Google’s seeming inability to settle on a chat platform has been something of a running joke on the internet for years, and it’s not going away anytime soon. Barely two years after launching its Allo chat app, Google has announced that Allo will shut down in the coming months. This follows a decision in spring 2018 to “pause” development of Allo to focus on RCS messaging.
In a blog post, Google says that Messages (its texting platform) has enjoyed increasing usage, and it wants to continue that “momentum.” Consequently, Google is giving up on Allo. The implication is that Allo does not have continued momentum. That’s not surprising for a product Google hasn’t updated in almost a year. Even before that, Allo’s usage was abysmally low. The app dropped off the Play Store top charts within weeks of its release, and anyone who did use the app could tell you it was a wasteland.
Google’s original intention with Allo was not all bad. Allo used the same phone number user ID trick as WhatsApp, and the app did have some cool features. It was the first place you could get Google Assistant (it was a chatbot), and the Smart Reply feature was handy. When it became apparent that Allo was slipping, Google integrated several of its most popular features into its Messages app.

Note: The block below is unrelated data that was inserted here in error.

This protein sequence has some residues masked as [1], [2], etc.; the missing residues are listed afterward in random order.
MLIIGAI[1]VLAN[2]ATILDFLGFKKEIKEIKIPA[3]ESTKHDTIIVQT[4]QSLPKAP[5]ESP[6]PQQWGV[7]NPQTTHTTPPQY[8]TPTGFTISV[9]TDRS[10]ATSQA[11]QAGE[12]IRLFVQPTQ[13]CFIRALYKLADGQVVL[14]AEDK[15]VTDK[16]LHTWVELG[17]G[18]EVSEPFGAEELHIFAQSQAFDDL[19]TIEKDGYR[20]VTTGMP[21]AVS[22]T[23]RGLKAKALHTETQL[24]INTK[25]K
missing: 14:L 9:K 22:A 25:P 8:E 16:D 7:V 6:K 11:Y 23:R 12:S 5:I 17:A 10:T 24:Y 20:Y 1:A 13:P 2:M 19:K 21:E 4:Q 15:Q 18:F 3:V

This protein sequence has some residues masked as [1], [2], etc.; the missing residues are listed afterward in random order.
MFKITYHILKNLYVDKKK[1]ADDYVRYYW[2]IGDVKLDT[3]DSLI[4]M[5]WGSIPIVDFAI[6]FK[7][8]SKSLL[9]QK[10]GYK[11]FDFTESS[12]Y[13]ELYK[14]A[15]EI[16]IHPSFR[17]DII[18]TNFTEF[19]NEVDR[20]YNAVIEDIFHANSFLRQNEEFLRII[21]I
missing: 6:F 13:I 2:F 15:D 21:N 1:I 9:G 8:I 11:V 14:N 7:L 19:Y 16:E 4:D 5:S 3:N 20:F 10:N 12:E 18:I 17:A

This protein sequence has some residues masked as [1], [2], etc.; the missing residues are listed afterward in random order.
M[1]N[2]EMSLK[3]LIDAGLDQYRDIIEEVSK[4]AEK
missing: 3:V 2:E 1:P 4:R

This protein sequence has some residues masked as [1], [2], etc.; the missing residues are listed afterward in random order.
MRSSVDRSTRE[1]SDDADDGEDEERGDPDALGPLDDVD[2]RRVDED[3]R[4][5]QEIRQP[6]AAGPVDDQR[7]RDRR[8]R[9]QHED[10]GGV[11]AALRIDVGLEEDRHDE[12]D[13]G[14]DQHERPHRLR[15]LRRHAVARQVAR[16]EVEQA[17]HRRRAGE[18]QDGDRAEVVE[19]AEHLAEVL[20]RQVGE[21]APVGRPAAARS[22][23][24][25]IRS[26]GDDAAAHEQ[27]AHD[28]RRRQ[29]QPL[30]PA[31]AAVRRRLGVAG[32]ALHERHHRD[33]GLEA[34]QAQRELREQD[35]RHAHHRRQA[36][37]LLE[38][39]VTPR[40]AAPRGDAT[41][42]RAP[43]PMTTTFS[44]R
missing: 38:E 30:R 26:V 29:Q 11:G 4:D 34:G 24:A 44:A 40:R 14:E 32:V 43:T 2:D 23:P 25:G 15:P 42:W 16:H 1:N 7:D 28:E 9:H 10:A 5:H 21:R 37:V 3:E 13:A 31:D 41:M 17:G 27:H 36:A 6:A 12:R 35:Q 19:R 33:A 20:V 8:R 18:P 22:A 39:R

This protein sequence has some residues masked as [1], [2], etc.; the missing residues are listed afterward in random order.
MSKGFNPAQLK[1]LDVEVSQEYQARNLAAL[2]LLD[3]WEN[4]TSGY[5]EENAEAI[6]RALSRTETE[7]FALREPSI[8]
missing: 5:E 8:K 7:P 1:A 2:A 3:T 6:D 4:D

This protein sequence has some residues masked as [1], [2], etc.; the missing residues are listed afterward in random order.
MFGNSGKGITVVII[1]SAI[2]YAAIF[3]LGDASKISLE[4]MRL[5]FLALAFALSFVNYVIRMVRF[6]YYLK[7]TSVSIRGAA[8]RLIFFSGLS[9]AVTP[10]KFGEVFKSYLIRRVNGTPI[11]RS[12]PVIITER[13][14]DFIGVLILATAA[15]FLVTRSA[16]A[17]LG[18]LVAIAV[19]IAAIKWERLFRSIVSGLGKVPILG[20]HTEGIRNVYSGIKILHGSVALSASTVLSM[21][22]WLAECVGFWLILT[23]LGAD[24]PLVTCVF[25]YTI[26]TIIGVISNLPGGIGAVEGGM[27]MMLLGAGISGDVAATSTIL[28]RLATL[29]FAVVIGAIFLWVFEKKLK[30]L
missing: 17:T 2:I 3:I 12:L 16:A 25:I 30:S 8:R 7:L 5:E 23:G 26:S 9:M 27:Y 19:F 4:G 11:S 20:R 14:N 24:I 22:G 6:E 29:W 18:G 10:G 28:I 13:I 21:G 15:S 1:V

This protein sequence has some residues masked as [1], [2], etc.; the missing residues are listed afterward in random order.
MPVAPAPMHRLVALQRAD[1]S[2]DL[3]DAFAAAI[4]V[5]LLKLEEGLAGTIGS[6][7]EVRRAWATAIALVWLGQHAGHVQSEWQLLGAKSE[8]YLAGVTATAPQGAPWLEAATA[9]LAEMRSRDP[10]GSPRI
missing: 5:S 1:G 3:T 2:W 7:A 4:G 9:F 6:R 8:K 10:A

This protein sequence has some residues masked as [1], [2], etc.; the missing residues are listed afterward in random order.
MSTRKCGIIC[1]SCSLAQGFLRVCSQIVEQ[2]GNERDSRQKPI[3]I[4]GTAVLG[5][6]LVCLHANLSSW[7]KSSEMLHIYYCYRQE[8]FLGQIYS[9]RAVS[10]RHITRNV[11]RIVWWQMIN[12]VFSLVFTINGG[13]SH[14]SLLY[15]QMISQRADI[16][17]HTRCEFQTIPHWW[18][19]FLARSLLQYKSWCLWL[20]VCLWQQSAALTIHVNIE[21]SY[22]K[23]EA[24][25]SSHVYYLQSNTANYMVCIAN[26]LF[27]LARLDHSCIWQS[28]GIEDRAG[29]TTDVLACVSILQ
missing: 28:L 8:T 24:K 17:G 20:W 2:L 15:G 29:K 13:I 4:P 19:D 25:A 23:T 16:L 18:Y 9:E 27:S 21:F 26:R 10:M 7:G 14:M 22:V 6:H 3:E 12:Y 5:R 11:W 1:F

You can still use Allo today, but it’s time to start looking for an alternative. Google says that Allo will stop working in March 2019. If you have chats in Allo that you want to save, there’s an option to export your data in the settings.
Google wasn’t always so confused about messaging. For years, it had Google Talk built into Gmail and Android. The advent of Google+ fractured Google’s messaging platform with a series of short-lived options like G+ Chat and Huddle. Later, Hangouts became the de facto Google chat platform, but that didn’t last long. Consumer Hangouts is essentially dead, replaced by the business-oriented Hangouts Meet and Hangouts Chat. Allo came along in 2016, and now that’s dead, too.
So, where does that leave Google? The company says it’s continuing to work with carrier partners on RCS, the replacement for SMS text messages. With RCS, your text messages gain many of the features associated with other messaging platforms like read receipts, high-resolution images, and more. The Hangouts brand isn’t going away, either. The current consumer Version of Hangouts is destined for the dustbin of history, but Google says it will eventually transition everyone to Hangouts Meet and Hangouts Chat.
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